Internet of Things will remain one of the hottest trends in 2016, with analysts predicting a massive growth in consumer sector in the next few years.
However, IoT is not without its controversy. It has been criticized for being slow to kick off due to the lack of perceived value, privacy concerns and the high price. Even worse, according to Acquity Group’s 2014 Internet of Things study, 87% of the consumers hadn’t even heard of the term “The Internet of Things.”
But let’s forget fancy IoT clothes, intelligent toothbrushes and wearable bracelets for a second – what you really should be looking at is what is going on behind the scenes.
IoT is transforming the enterprise sector
While most of us have been spending our precious time debating whether the IoT devices are the future or completely useless, enterprise sector has been silently transforming in a fast pace.
Enterprise tends to have a bad reputation for being the last one to adapt, but in this area … it rocks! Business transformation through the Industrial internet of things, people and services is skyrocketing with various sectors already using IoT technologies to track customers, products, business premises, or supply chains. The devices range from robot-like units to tiny chips that hook into industrial or office machines allowing the user to fully control the device, or merely collect specific data from it.
In fact, according to Business Intelligence report, the enterprise will be the largest IoT device market accounting for around 40% of the total of 23.3 billion IoT devices connected by 2019 across all sectors.
The value is in the big data
Why would companies risk and invest in such a new technology? The answer is – as always – the big data. It is almost unbelievable how much detailed real time data IoT devices are enabled to sense and transmit online via cloud, allowing companies to make business decisions fast.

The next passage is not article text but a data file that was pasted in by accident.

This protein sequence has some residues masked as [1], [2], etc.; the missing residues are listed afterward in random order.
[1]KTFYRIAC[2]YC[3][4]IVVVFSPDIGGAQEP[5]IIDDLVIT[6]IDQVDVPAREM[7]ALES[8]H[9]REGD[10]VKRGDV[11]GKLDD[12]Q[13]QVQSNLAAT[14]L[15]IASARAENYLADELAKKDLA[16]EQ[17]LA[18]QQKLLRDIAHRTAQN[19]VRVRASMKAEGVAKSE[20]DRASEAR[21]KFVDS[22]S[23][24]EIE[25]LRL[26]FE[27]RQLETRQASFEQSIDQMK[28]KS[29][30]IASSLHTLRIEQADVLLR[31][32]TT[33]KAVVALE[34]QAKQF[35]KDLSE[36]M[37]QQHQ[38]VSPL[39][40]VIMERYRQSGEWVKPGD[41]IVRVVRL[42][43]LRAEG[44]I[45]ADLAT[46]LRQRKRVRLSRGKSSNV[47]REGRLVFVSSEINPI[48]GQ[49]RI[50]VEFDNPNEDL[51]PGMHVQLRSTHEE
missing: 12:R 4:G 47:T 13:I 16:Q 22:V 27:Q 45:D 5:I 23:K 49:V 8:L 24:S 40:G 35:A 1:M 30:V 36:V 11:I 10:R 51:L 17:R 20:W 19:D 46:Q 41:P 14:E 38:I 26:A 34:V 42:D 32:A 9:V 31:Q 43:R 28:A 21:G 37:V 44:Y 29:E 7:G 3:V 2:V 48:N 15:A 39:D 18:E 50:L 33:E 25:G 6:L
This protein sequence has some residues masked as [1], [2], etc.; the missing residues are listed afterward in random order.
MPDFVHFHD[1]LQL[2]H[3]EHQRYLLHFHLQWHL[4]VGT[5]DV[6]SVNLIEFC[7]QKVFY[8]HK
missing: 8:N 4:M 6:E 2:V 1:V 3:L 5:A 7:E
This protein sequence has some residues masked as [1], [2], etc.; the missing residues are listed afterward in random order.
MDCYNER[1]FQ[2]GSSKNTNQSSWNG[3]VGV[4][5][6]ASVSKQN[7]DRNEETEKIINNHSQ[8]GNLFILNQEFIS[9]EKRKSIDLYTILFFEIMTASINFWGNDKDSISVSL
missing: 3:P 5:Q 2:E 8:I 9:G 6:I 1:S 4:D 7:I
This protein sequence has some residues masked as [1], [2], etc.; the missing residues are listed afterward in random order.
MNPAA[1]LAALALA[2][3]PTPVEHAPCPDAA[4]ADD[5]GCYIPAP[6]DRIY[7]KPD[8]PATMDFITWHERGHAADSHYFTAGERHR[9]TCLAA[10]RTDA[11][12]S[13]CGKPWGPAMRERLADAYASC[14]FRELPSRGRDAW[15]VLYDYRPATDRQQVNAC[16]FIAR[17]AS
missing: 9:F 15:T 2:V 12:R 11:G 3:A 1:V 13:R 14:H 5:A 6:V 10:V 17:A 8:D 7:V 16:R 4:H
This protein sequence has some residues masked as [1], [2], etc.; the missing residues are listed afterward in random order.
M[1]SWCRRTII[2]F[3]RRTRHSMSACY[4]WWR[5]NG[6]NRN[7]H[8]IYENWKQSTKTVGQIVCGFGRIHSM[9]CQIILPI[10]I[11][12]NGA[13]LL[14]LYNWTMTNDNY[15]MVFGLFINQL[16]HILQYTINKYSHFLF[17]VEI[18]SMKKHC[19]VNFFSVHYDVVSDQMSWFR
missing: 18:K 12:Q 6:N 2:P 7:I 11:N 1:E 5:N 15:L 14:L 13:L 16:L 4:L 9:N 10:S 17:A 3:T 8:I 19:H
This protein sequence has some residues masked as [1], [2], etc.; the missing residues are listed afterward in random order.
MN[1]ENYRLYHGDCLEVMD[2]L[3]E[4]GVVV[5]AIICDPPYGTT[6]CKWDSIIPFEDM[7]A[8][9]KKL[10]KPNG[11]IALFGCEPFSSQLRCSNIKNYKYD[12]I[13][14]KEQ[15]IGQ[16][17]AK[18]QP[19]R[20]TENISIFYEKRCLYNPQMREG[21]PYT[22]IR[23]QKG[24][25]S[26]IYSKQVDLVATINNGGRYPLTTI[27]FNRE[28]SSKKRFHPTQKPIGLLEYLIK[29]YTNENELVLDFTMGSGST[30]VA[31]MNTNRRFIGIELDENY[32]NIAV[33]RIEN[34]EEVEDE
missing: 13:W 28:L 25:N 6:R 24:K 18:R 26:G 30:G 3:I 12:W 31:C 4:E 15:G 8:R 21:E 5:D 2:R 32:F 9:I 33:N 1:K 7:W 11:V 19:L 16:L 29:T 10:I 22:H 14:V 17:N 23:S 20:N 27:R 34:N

The IoT data is used to reduce working capital and provide added value, whether it is much faster delivery times, stricter quality control or excellent customer service. It helps them to anticipate problems, detect errors, have insights how people really use the product and deliver new value added services.
Money is where the IoT is
Another reason why businesses are keen to adapt is that they have the capital and reach to purchase IoT devices and services on a large scale, which allows them to see benefits from the IoT faster.
This leads to further adoption and investment, and spending on enterprise IoT products and services is estimated to reach $255 billion globally by 2019, up from $46.2 billion in 2014:
Source: Business Intelligence report
Plus the investment seems to pay off. In 2014, companies increased revenue 16% in business areas with an IoT initiative.
Old, but more powerful concept
Shrinking lead times from concept to commercialisation and increased global competition, has forced enterprise sector to explore new technologies to differentiate themselves from the competition.
The concept itself is not new, of course. As Thomas Mayer, COO from Lotus F1 team, pointed out at Future Decoded, 3D models and connected information have existed for years – what has changed is the speed, cost and the way data is analysed globally in real time.
Thanks to constantly decreasing cost of these technologies, IoT is not anymore a privilege only big companies have. As it becomes less expensive to integrate technology into physical objects, there will be even higher adoption rate. By 2019 the enterprise IoT is predicted to be massive on its own, larger than the entire smartphone and tablet markets combined.
Thanks to enterprise and big data, Internet of Things won’t be the next big thing – it already is.